Five Key Takeaways from DOJ’s New FCPA Corporate Enforcement Policy
In a significant FCPA enforcement development, DOJ’s Deputy Attorney General (“DAG”) Rod Rosenstein announced the implementation of a new FCPA Corporate Enforcement Policy last week. (Here). The announcement was not a surprise based on earlier statements made by DAG Rosenstein.
Before outlining the specific five takeaways, there are a few issues surrounding the release of the new policy that require some comment. DAG Rosenstein implemented the policy without the typical fanfare or formal release of a policy memorandum, which would bear his name: the Rosenstein Memorandum. Instead, DOJ announced specific amendments to the US Attorney’s Manual that implements the new policy and governs all federal prosecutions.
Interestingly, the new policy is limited to FCPA enforcement actions and does not extend to any other corporate criminal activity, such as fraud, antitrust cartels, or tax. The justification for this limitation is the “inherent international nature” of FCPA investigations and prosecutions. Given the difficulty of international criminal investigations, the new policy is intended to provide increased incentives to corporations to voluntarily disclose, cooperate and remediate their compliance programs.
With these general observations, the five key takeaways from the new policy include:
Presumption of Declination: Companies can earn a presumption of a declination when they comply with the FCPA Enforcement Policy requirements that they voluntarily disclose potential wrongdoing, cooperate with the Justice Department’s investigation and remediate any potential deficiencies in the company’s compliance program. The new enforcement policy preserves the ability of DOJ to prosecute a company when “aggravating circumstances” are present, including (but not limited to) involvement by executive management of the company in the misconduct; a significant profit to the company from the misconduct; pervasiveness of the misconduct within the company; and criminal recidivism.
The presumption of a declination is a significant incentive for corporations to re-calculate the balance between disclosure and cooperation against non-disclosure and remediation. Even when DOJ declines to prosecute a company, DOJ stated companies would be required to pay disgorgement, forfeiture or restitution, if applicable.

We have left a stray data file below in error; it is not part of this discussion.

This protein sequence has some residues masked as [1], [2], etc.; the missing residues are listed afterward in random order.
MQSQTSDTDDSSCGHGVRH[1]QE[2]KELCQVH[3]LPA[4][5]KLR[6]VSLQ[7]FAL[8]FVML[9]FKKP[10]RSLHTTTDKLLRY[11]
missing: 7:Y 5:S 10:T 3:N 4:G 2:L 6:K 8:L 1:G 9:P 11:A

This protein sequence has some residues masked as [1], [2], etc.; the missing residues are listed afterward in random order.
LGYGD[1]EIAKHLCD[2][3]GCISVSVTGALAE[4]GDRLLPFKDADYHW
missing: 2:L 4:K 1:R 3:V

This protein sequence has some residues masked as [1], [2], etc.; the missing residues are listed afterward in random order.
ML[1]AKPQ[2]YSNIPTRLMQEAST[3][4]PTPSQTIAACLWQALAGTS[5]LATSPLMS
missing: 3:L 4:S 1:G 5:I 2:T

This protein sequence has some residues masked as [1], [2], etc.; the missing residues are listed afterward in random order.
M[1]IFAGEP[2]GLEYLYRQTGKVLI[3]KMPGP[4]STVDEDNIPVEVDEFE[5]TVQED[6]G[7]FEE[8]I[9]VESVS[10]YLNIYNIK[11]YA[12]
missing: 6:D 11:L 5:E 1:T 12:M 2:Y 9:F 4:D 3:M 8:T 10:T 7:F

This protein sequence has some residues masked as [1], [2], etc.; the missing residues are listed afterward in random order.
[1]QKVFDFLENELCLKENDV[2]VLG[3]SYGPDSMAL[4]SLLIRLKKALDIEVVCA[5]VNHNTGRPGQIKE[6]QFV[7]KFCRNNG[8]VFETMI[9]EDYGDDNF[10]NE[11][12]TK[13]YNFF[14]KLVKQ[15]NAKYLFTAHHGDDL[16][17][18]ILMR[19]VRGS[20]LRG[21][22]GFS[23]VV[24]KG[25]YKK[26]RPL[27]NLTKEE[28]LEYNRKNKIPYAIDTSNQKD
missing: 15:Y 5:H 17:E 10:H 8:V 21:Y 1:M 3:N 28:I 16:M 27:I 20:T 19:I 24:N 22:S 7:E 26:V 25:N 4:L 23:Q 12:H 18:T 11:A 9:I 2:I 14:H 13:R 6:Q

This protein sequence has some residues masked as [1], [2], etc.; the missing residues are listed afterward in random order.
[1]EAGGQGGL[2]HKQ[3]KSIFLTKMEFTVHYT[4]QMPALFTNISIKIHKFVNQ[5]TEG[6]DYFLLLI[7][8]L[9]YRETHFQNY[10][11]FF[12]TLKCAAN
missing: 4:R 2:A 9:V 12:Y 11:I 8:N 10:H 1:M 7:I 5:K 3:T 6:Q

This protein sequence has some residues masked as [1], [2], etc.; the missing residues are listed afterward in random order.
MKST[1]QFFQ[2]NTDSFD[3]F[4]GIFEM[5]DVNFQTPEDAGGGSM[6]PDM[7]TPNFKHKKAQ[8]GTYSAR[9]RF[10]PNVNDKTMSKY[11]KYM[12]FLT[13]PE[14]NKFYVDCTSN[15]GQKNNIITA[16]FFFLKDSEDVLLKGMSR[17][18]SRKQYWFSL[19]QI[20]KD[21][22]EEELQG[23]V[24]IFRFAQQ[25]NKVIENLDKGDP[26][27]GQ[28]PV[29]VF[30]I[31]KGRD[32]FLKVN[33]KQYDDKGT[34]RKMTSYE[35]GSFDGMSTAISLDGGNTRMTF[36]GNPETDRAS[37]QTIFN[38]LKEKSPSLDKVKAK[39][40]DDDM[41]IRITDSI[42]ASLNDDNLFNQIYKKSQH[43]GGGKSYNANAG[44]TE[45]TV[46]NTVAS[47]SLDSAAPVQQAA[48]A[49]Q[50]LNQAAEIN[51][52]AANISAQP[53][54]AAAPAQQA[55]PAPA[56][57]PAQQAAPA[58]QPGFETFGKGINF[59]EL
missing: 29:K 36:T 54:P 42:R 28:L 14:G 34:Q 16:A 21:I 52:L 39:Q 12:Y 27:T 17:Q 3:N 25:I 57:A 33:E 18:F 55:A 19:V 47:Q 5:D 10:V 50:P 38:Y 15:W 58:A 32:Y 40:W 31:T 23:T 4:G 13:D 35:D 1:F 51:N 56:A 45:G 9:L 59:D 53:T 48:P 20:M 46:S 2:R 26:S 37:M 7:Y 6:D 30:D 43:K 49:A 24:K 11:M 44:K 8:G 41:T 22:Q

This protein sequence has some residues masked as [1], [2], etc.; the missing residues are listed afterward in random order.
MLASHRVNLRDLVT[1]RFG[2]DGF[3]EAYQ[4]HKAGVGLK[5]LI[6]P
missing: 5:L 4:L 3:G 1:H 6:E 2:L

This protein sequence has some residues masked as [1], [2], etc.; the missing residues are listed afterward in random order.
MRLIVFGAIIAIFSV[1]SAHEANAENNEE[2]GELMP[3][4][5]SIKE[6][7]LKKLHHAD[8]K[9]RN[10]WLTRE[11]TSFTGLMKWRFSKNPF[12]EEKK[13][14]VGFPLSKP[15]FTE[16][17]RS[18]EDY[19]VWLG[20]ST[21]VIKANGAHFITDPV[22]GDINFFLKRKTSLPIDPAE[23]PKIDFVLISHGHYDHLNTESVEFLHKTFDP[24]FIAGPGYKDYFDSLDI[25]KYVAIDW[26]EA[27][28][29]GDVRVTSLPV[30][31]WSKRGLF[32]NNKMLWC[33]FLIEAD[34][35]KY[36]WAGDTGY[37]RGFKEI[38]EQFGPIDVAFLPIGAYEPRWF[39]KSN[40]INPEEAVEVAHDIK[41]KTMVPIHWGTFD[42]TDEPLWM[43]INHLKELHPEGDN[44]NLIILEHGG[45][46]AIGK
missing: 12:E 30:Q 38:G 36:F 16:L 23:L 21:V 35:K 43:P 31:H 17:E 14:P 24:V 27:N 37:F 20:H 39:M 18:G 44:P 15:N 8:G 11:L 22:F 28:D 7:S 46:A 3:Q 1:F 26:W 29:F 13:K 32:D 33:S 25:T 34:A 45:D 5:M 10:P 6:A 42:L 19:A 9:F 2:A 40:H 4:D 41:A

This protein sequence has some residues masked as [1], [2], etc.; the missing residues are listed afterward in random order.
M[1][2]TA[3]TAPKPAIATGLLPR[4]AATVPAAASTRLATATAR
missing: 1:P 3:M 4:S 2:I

Fixed 50 Percent Discount: Under the new FCPA Corporate Enforcement Policy, companies that do not qualify for a declination (presumably because of the presence of aggravating factors) can still earn a 50 percent discount from the bottom of the Sentencing Guidelines range, and will usually avoid the imposition of a corporate monitor. The key features here are two – a guarantee of a 50 percent discount and the probable avoidance of a corporate monitor. The two features outlined in Numbers 1 and 2 provide significant incentives for companies contemplating voluntary disclosure and cooperation to seek the benefits under the new program.
In the event that a company does not qualify for a voluntary disclosure but cooperates and remediates its compliance program, the company can still earn up to a 25 percent discount from the bottom of the Sentencing Guidelines range.
Root Cause Analysis: The new FCPA Corporate Enforcement Policy contains two significant additions to the remediation prong. The first relates to a root cause analysis and the second to the role of a chief compliance officer. To qualify under the remediation prong, a company must conduct a “root cause analysis,”
Demonstration of thorough analysis of causes of underlying conduct (i.e., a root cause analysis) and, where appropriate, remediation to address the root causes;
The “root cause” analysis has taken on greater significance through the years, and is an important inquiry needed to understand why financial and compliance controls were not able to detect and prevent the illegal conduct. It is a more intensive review and analysis than a risk and compliance program assessment, and is targeted to the specific facts underlying the violations.
Chief Compliance Officer Role: The Justice Department’s remediation requirement includes a modification from the FCPA Pilot Program. The original language included the factor, “The independence of the compliance function.” The new FCPA Corporate Enforcement Policy added the following italicized language:
The authority and independence of the compliance function and the availability of compliance expertise to the board;
The new language includes the addition of “authority” of the compliance function, and the reporting relationship of the compliance function to the board of directors. I am not trying to make a mountain out of a molehill but the term “authority” reinforces the overall trend of maintaining an empowered CCO in corporate governance structures. Additionally, the CCO’s access to the board and regular reporting to the board is emphasized with the new language, and reflects increasing concern over the importance of regular reporting by the CCO to the board.
Document Retention: The FCPA Corporate Enforcement Policy adds a new factor relating to document preservation requiring companies to maintain appropriate retention of business records and prohibiting the destruction or deletion of business records, including software that generates communications but does not retain business records (e.g. SnapChat). The Justice Department’s concern about document retention reflects unfortunate experiences when companies fail to retain documents or use technologies that do not retain the record of the communications.